The Child in the Coffin

Based on a true story.


1. When she passed away

I vaguely remember the day Agnes was lowered.

Well, the coffin containing the remains of her. I remember wondering what the corpse of an eleven year old looked like; wondered what she looked like, I had not seen her for two years, and now I would never get another chance. Were her arms crossed over the chest, with her fingers folded, like thenurses did to the dead in hospitals? Was she wearing a fine dress and had her hair brushed, perhaps wearing jewelry, or something that had meant something special to her. But most importantly of all: how did she feel when given the final judgement; that she would not live to see her next birtday. Did she even know...
Sobbing, heavily breathing, I dragged my feet, mindlessly following the crowd heading for the grave. Still, it was better than sitting still in the church. Friends and famliy, mother, father and little sister. She did not die unregretted. As we walked down the endless paths between snow covered gravestones, I lost track of time, just staring at my feet as they dragged me ahead with mechanical steps. The tears kept running, and I wanted them to, so i let them drip down my face unrestrained, alongside with the snotI carelessly removed with the sleeve of my jacket. It felt releaving, as if I shook off my guilt. I felt sick to my stomach, and it was only fair. I had been a terrible human being, and I felt worse for not feeling bad enough.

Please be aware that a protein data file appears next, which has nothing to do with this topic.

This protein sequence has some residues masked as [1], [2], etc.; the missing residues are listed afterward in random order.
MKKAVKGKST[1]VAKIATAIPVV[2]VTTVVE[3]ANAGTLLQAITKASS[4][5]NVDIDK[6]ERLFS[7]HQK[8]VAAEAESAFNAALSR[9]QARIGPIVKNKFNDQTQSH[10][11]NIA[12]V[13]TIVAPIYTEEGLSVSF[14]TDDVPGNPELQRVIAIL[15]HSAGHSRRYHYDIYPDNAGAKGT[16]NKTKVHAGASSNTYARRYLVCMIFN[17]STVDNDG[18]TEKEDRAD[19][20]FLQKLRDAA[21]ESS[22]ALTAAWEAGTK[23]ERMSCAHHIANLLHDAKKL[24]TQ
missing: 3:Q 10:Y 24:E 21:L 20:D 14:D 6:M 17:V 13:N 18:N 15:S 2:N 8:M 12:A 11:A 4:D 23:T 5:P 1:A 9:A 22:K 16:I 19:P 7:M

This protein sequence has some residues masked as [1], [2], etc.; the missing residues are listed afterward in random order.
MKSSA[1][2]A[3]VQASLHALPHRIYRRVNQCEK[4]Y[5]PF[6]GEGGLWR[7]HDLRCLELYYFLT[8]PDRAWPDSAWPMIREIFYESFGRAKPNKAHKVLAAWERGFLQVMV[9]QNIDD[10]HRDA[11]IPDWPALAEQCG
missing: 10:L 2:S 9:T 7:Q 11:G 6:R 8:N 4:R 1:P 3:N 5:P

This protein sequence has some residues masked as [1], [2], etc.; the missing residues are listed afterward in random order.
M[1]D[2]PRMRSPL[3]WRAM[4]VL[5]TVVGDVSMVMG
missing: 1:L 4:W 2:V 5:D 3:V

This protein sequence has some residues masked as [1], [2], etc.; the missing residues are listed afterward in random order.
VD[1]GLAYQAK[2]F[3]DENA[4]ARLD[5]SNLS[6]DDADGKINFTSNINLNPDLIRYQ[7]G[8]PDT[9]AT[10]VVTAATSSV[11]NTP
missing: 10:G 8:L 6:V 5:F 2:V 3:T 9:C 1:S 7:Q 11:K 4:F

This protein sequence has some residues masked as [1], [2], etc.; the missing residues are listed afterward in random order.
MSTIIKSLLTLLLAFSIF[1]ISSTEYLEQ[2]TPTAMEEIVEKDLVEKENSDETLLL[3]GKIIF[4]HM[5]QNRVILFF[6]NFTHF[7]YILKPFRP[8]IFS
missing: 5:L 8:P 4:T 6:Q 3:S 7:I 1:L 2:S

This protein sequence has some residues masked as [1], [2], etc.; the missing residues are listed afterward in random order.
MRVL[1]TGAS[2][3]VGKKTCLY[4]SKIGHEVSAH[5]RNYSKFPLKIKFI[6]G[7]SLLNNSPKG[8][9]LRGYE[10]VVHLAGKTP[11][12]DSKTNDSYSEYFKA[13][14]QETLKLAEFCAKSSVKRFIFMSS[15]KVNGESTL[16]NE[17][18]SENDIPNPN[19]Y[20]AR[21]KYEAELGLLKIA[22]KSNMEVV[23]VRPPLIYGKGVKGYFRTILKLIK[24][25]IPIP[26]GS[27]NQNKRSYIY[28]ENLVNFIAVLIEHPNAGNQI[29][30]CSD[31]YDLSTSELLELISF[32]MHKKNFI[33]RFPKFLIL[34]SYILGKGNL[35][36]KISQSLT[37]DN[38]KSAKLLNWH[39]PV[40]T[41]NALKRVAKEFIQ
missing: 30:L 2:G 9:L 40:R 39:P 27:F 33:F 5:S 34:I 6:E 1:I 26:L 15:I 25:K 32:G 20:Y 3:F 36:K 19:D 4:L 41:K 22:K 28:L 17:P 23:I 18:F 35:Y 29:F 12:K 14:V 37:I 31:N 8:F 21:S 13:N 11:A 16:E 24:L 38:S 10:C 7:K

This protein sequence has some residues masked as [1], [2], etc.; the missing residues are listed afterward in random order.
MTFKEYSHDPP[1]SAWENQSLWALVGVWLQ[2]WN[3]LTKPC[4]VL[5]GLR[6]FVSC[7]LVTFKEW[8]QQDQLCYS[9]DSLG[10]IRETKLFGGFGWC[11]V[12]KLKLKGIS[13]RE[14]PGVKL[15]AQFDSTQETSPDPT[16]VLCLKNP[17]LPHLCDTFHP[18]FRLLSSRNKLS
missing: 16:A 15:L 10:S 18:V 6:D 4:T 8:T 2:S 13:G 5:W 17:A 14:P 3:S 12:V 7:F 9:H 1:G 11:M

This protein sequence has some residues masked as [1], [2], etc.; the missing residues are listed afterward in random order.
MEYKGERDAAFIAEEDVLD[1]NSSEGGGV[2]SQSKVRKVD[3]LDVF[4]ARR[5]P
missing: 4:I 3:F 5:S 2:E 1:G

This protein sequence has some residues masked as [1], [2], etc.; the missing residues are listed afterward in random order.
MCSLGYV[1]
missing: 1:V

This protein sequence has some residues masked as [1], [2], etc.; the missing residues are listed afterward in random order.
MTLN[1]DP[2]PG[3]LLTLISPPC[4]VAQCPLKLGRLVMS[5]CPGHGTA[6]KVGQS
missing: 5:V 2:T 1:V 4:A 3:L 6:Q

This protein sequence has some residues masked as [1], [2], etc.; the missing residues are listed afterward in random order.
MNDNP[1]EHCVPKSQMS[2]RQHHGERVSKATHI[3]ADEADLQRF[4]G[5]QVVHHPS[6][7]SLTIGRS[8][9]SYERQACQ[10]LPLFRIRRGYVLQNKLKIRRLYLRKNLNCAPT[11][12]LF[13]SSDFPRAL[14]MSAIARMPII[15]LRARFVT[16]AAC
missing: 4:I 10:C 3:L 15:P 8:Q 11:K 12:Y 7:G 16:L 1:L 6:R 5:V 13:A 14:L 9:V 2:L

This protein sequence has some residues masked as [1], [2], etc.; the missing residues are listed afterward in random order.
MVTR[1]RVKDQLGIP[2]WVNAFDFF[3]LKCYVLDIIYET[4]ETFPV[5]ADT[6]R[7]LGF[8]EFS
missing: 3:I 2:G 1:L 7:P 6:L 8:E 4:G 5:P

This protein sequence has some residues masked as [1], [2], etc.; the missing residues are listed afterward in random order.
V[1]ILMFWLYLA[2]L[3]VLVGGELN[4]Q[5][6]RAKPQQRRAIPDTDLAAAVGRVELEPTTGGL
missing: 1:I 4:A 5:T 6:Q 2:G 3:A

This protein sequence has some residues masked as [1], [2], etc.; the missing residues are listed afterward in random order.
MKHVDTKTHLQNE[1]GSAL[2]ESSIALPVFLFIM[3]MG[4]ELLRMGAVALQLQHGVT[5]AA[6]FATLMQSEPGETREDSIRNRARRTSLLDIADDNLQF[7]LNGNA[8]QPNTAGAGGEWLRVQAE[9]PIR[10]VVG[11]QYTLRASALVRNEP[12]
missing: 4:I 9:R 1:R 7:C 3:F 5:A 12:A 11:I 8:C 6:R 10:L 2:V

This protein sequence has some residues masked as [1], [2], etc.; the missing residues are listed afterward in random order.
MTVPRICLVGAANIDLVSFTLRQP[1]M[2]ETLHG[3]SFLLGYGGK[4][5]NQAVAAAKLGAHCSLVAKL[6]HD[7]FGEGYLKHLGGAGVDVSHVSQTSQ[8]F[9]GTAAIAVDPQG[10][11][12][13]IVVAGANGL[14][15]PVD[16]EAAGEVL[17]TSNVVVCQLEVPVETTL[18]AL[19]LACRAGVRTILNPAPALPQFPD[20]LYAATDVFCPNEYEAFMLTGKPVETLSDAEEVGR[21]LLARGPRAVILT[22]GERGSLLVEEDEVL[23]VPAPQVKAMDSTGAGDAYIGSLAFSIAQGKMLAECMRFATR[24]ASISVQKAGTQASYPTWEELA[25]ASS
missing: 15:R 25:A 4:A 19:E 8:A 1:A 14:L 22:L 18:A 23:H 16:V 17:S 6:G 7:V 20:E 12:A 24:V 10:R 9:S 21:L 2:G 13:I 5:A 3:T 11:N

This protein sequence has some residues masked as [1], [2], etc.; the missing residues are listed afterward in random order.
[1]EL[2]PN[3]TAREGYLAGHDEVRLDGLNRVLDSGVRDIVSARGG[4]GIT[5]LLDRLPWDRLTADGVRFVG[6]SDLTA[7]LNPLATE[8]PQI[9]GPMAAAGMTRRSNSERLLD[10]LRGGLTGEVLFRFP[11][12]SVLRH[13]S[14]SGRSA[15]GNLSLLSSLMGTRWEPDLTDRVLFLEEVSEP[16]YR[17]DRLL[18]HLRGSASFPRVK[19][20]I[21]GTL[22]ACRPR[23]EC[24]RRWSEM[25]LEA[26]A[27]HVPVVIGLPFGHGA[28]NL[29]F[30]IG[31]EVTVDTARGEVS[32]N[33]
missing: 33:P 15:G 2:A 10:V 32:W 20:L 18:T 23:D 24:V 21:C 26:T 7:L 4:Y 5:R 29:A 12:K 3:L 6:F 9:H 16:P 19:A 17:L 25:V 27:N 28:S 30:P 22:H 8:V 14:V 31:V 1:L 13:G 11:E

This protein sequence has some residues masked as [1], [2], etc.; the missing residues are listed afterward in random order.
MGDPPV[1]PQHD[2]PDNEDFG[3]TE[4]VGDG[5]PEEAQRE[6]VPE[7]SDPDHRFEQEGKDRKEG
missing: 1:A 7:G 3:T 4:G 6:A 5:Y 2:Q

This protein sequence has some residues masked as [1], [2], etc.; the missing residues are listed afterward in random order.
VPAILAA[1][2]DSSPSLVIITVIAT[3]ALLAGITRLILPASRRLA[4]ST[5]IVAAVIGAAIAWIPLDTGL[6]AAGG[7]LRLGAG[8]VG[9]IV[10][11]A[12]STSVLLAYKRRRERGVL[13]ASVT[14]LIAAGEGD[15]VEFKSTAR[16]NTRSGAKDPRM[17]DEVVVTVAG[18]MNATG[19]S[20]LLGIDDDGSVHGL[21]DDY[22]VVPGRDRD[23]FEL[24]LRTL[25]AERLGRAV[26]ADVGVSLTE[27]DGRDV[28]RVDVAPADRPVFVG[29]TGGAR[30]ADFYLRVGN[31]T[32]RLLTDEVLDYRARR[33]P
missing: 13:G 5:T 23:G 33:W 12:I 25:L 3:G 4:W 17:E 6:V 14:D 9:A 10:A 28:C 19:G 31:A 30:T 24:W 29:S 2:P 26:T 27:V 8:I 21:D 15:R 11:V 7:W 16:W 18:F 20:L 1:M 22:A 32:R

It was in january, a few days after our birthdays. Agnes was a few days younger than me. One of the darkest times a year. When my mom told me she had passed away, I felt little to nothing. It did not seem real, I only remembered the short haired thin girl with the swollen cheeks nervously sitting next to me as I tried to keep the conversation going, my impatience leading to annoyance. My nine year old self could not understand her troubled life, how she felt much closer to me than I did to her.
My dad tried to explain it, but I was stubborn and oblivious to the fact that she needed my friendship.
The coffin was so pure and white, flawlessly painted and decorated with the flowers from those she had left behind. By the priest it was now about to be covered in dirt instead. It was clearly visible when we left. I wanted to stay, but of all the people there, I was the last one to take the liberty of doing it. Her memorial was held shortly after. Her mother came to me. She had always said I looked a lot like Agnes; The same traits, expressions, only she was kinder and more quiet. She told me something, as I cried desperately in her motherly embrace. My attempts of keeping it in only resulted in weird animal-like grunts. Her voice quivered as she tried to comfort me, and I let her, well knowing that she was the one to be comforted. I just didn't know what to say. She told me a story of a young boy, who lost a beloved friend. He was granted the gift of oblivion by a fairy; He would forget all about it, never to face the pain of loss over his love again. But he refused; how could he forget someone he had loved so dearly. Not only would the emptiness be gone, but also the happy memories of the time they spent together. I was too young to understand back then. Or perhaps I understood the wisdom, but I could not appreciate it. It would take me a long time before I realised how astonishingly brave her mother was for taking the death of her daughter with her head held high. She was devastated, but still had the strength to be there for others. Even me, of all people. Mom said they had cried all the tears they could already before she died. God knows if they did.



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